The arrest in Germany this week of a 93-year-old alleged former Auschwitz guard on charges of complicity in mass murder reopened an emotional debate on whether a measure of justice can be too late in coming.

Holocaust survivors and historians hailed the twilight bid to bring the last war criminals to book, but some have raised quiet doubts about the purpose of hauling the elderly and frail before a court.

State police took the white-haired, bespectacled Hans Lipschis, number four on the Simon Wiesenthal Center's list of most-wanted Nazis, into custody Monday after a medical examination showed he was fit to withstand detention.

A widower, Lipschis has lived for three decades in the southwestern riverside town of Aalen.

Prosecutors now say that he is "strongly suspected" of having served as a guard in the Nazi death camp from autumn 1941 until its closure in 1945.

Lipschis told a German newspaper last month that he had been at Auschwitz but "worked as a cook, the whole time".

Nearly 70 years on, the authorities opted not to release him on his own recognisance, expressing concerns he could skip bail.

Using a principle set by the landmark 2011 verdict against former Sobibor guard John Demjanjuk, which stated that simply having worked at an extermination camp is enough to establish complicity in murder, the German justice system is now investigating around 50 suspected ex-Auschwitz guards.

Most aged around 90, they could in theory still face convictions and jail time.

Since the end of the war and the US-run Nuremberg trials, German investigators have examined tens of thousands of files, but most cases were eventually dropped.

The International Auschwitz Committee, which represents survivors, said the new probes were "late, but it is not too late".

The Simon Wiesenthal Center called Lipschis's arrest "a welcome first step in what we hope will be a large number of successful legal measures".

Wolfgang Benz, former head of Berlin's Centre for Anti-Semitism Research and one of Germany's most prominent Holocaust scholars, said it was clear that every case of complicity in genocide had to be chased down.

"If Germany is a state under the rule of law then every case of murder must come before a court regardless of how old the man is, regardless of what he's been doing for the last 50 years," he told AFP.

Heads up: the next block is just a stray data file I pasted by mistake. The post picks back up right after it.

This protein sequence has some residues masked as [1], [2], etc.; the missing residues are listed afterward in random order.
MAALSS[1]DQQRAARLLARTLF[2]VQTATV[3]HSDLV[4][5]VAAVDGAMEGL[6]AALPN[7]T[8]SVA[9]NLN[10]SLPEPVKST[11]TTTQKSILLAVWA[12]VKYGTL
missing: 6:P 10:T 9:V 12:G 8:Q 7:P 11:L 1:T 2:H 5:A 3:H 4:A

The federal office probing Nazi crimes in the southern city of Ludwigsburg, founded in 1958, wrapped up two preliminary investigations against alleged Auschwitz guards last year and handed them to the relevant regional prosecutors.

The chief of the Ludwigsburg office Kurt Schrimm told AFP last month that his team was also actively hunting down guards from other camps.

A previous probe against Lipschis failed to establish personal involvement in murder, but the Demjanjuk case lowered the bar for prosecution.

The Ludwigsburg office says 106,000 members of the Nazi party or Wehrmacht armed forces have been accused of war crimes since 1945, of whom around 13,000 have been indicted. Only about 6,500 have been convicted.

"The fact is of course that criminal prosecution of former Nazis was long not taken seriously enough," historian Albrecht Kirschner, who is leading a commission investigating the German justice ministry's own Nazi-era history, told AFP.

He said a desire by the post-war generation to quickly move on and the sizeable presence of former Nazis in the judicial system had let thousands get off scot-free.

However renowned French Nazi hunter Serge Klarsfeld said he had mixed feelings about this late German scramble.

"I am torn between my idea of justice and the necessity to chase down war criminals until they take their last breath," he told AFP.

The daily Stuttgarter Zeitung, a respected regional broadsheet, said the 11th-hour attempt to make a man in his 90s answer for his distant past made many "uneasy".

"Justice is served in only a very limited way when old men, shortly before their deaths, are hauled before a court," it wrote.

"The sentences will only be symbolic. Above all, each of these trials will point the finger at the German federal justice system which for far too long failed to contend with the worst crimes."

However Benz said ultimately Germany's hard-won post-war integrity was on the line.

"If we only built memorials and held pretty speeches but let murderers from Auschwitz go free, then we would lose all credibility in our policy of coming to terms with our past," he said.